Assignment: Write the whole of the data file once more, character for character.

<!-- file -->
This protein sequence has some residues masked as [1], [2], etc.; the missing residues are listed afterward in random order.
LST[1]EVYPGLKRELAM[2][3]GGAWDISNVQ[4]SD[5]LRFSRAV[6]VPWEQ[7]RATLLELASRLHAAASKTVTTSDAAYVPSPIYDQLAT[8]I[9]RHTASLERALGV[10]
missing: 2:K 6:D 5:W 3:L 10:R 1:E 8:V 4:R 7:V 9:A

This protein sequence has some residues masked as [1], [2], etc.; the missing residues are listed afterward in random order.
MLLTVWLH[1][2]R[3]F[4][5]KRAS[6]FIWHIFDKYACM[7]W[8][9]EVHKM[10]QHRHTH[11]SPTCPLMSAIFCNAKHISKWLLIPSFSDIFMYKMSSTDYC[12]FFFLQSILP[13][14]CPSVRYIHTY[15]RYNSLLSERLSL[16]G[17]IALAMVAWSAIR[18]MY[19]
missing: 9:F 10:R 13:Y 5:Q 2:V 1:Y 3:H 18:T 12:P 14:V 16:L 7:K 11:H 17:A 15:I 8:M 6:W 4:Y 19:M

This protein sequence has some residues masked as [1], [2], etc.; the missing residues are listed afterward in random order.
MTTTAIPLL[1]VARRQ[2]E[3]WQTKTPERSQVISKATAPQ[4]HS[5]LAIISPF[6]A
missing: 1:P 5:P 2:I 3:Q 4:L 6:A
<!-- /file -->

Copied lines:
This protein sequence has some residues masked as [1], [2], etc.; the missing residues are listed afterward in random order.
LST[1]EVYPGLKRELAM[2][3]GGAWDISNVQ[4]SD[5]LRFSRAV[6]VPWEQ[7]RATLLELASRLHAAASKTVTTSDAAYVPSPIYDQLAT[8]I[9]RHTASLERALGV[10]
missing: 2:K 6:D 5:W 3:L 10:R 1:E 8:V 4:R 7:V 9:A

This protein sequence has some residues masked as [1], [2], etc.; the missing residues are listed afterward in random order.
MLLTVWLH[1][2]R[3]F[4][5]KRAS[6]FIWHIFDKYACM[7]W[8][9]EVHKM[10]QHRHTH[11]SPTCPLMSAIFCNAKHISKWLLIPSFSDIFMYKMSSTDYC[12]FFFLQSILP[13][14]CPSVRYIHTY[15]RYNSLLSERLSL[16]G[17]IALAMVAWSAIR[18]MY[19]
missing: 9:F 10:R 13:Y 5:Q 2:V 1:Y 3:H 18:T 12:P 14:V 16:L 7:K 11:H 17:A 15:I 8:M 6:W 4:Y 19:M

This protein sequence has some residues masked as [1], [2], etc.; the missing residues are listed afterward in random order.
MTTTAIPLL[1]VARRQ[2]E[3]WQTKTPERSQVISKATAPQ[4]HS[5]LAIISPF[6]A
missing: 1:P 5:P 2:I 3:Q 4:L 6:A